"That's so important, because every man, woman and kid knows that song, and it's in your soul," he says of "Rudolph." "And you've just got to let yourself go there. I think I've always kind of gone there, but when I really let myself go there in front of a crowd, I get to see everybody come out of their shell. I get to see big, strong men in the crowd singing 'Rudolph the Red-Nosed Reindeer' or crying to 'O Holy Night.' That's so powerful, and it's made me loosen up, too, and that's something I really needed."

"Jingle Bells" is yet one more song Eldredge pulled out of the childhood vault for the new album. Written in the mid-19th century and over-sung ever since in every grade-school classroom, it somehow finds a whole new vibrancy in the hands of the singer and his big brassy band.

Eldredge takes special pride in the track, and for good reason, considering how it was created: "I walked in the studio at 11 o'clock. I tell everybody hello and walk straight into the vocal booth. And at 11:01, the first downbeat of 'Jingle Bells' starts. It was one of the coolest moments of recording I've ever had because it had such an energy to it. We knocked it out in one take. The whole band was set to go and nailed it in one take. It was just one of those magic moments when we were all together on fire."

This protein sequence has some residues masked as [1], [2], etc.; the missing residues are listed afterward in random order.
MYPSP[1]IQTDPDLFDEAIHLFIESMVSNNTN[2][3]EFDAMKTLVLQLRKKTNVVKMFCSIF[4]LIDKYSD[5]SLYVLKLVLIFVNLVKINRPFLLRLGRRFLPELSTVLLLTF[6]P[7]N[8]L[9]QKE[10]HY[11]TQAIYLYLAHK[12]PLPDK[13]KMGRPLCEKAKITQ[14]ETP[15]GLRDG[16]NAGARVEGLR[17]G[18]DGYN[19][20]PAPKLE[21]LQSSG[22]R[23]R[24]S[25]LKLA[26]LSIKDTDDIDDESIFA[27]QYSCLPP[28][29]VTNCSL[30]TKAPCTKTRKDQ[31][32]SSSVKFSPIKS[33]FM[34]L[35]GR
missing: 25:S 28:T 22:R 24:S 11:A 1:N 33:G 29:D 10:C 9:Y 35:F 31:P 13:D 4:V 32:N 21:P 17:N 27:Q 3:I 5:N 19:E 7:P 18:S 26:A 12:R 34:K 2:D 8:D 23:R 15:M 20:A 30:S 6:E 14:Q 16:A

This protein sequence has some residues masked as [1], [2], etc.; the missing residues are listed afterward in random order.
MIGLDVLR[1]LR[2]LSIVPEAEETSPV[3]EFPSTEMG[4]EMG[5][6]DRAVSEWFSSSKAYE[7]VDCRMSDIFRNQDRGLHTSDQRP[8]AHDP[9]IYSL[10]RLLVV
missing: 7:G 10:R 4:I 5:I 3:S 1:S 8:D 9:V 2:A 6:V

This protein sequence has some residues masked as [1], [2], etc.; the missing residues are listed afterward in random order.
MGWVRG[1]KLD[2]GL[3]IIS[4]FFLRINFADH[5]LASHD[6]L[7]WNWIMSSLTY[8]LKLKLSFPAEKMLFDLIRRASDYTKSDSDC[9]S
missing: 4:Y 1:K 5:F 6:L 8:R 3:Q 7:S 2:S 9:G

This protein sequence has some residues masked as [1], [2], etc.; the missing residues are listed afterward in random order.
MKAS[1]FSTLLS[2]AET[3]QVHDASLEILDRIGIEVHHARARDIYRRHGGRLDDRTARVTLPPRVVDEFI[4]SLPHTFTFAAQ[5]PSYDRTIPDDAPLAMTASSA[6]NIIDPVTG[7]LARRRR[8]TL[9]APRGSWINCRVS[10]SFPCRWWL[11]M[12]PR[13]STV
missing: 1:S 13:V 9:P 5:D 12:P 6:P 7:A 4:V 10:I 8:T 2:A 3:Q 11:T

The 16th-century carol, "God Rest Ye Merry Gentlemen," also gets a thrilling makeover, and the singer gives arranger Rob Mounsey full due for that one. "My brain hurt just figuring out how he wrote all those different parts," Eldredge says. That song is so complex, and he made it sound so natural and beautiful. It just has a spunk to it, but also a classic sound."